For the indoor gardener the January lull after a busy holiday season is not necessarily a period of inactivity. There will be the routine day-to-day care of your plants, preserving the beauty of Christmas plants, and contriving time for new ventures in gardening.

Soon the days grow longer and anticipation sprouts along with new buds and leaves on indoor plants, signs of renewed growth in response to increasing length of the days. Give a quarter turn regularly to plants in windowsill gardens so that they won't grow lopsided from reaching toward the light. Don't let leaves touch cold windowpanes.

Long petioles on African violets may be an indication that plants are receiving insufficient light. Move them to a window with brighter light or closer to the fluorescent tubes.

Dust the large-leaved plants such as Ficus elastica, Ficus lyrata and Schefflera. Misting will also help to keep them clean, or you can take them to the shower for a gentle cleansing. Rinse small plants at the kitchen sink in a spray of tepid water. Cover the soil with foil or plastic film to keep it from washing out of the pot.

If you haven't done it before, provide for increased humidity by setting plants on a pebble tray deep enough to maintain an inch of water on the pebbles but not allowing pots to sit in water.

Care for holiday gift plants to keep them attractive as long as possible.

Azaleas - keep moist and cool; mist occasionally; pick off wilted flowers.

Poinsettias - keep evenly moist; place out of drafts but give fresh air and bright light.

Cyclamen - keep temperature no higher than 70 degrees - even lower is preferable; provide good light and humidity; don't get water in crown of plant when watering.

Kalanchoe - give full sun and moderate watering; let soil dry out between waterings.

Christmas pepper and Jerusalem cherry - bright light, plenty of water and cool temperatures. Low humidity will cause leaves to drop. The peppers are edible; the "cherries" are not. Save seeds to start new plants later.

Flowering bulbs - keep them cool; moving them to a cooler location at night will help to keep the flowers fresh.

Plant a pot of oats for the delectation of your cat. Seed germinates in a day or two. Provide good light to green the blades. When plants are 3 or 4 inches tall, present them to your favorite feline as a special reward or as a pick-me-up to survive the winter doldrums. Ask for "Judy's Wild Oats" at Flowers & Plants Etc., 1378 Chain Bridge Rd., McLean, or at your garden center. Too, I have had occasional success growing a tempting crop from leftover lawn grass seed.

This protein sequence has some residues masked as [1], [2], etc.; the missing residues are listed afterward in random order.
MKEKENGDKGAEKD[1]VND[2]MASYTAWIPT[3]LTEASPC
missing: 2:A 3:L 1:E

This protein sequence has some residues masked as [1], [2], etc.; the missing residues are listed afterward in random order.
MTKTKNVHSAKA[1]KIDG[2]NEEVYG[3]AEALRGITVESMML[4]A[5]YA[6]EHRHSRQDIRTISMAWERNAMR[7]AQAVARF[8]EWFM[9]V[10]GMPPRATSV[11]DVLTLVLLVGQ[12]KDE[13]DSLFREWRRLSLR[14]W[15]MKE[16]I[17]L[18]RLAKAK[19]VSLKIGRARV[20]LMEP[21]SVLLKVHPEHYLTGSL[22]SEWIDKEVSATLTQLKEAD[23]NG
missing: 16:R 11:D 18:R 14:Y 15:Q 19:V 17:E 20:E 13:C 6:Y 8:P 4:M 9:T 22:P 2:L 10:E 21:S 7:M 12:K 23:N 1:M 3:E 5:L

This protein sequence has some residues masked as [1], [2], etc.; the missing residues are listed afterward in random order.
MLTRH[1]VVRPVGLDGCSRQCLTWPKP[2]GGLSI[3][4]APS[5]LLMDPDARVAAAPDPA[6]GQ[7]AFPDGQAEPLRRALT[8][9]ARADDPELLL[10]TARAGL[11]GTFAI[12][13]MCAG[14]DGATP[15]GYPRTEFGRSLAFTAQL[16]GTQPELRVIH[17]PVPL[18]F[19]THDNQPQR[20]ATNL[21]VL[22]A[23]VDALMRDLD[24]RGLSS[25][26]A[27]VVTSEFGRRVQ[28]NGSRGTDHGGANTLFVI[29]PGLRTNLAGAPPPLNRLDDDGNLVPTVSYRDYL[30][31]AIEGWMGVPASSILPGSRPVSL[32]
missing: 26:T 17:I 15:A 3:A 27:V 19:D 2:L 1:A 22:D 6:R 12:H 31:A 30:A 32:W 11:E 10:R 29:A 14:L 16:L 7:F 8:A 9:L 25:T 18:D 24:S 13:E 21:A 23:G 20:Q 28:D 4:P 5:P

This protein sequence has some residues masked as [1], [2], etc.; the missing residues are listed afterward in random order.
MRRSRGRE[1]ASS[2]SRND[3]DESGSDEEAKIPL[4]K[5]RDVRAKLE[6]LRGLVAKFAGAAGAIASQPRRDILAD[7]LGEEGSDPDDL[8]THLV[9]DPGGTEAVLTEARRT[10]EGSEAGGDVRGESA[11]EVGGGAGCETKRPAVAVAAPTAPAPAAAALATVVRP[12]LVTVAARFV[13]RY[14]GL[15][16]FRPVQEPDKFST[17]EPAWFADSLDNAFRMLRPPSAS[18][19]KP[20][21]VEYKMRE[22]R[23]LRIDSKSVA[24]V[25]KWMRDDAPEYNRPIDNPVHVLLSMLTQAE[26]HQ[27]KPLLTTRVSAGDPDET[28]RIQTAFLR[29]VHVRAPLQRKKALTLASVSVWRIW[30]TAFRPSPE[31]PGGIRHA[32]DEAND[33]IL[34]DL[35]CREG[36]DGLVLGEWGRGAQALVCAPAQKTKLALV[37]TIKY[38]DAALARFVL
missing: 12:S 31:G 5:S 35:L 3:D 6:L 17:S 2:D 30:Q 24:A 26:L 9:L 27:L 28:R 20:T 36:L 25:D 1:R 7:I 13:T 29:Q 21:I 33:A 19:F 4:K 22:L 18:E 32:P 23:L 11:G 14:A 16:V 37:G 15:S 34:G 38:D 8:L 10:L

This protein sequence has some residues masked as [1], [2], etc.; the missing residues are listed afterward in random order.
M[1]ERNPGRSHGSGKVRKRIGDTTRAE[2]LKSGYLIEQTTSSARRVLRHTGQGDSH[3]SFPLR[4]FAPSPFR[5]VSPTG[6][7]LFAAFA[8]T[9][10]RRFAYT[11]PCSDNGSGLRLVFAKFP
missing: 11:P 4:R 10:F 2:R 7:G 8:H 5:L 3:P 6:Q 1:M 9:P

In a small aluminum pie plate or tart pan full of vermiculite sprout some cress. It will be ready to use in a week. Snip off the tiny plants with kitchen shears to add a piquant favor to winter salads and sandwiches. You'll find Curly Cress listed in Park's and Burpee's seed catalogs.

Start an avocado tree. Wash the seed and remove the papery brown cover. With pointed end up, insert three toothpicks in the seed so that it will rest on the rim of a glass or jar. Suspend the seed, broad end down, in the jar of water with the bottom sitting in about 1/2 inch of water. Set the jar in a warm place out of direct sunlight. Remember to replenish water lost through evaporation. In a few weeks, roots will appear at the bottom and a leaf sprout at the top. After a number of leaves have grown and there is a mass of roots, plant the seedling in an 8 or 10-inch pot of any good growing mix, leaving half the seed above the surface of the soil. Water thorughly and place in full sun. As it grows taller it may need a stake to keep it upright.

Study the nursery catalogs that arrive in droves immediately after Christmas. Select something new to enliven your indoor garden in 1978.

New this year is White Dot, or Freckle Face, except the spots are white. The Latin name is Hypoestes.

Coleus is easily raised from seed; this year new color variations and fringed leaves are featured in coleus introductions.

Miniature roses avilable in great variety of color will launch your indoor garden toward new rewards of pleasure.

The Cape Primrose (Streptocarpus) and Miniature gloxinias (Sinningia) are increasingly available in garden centers and are recommended as a change of flowering plants for indoor gardens.

Happy new gardening year.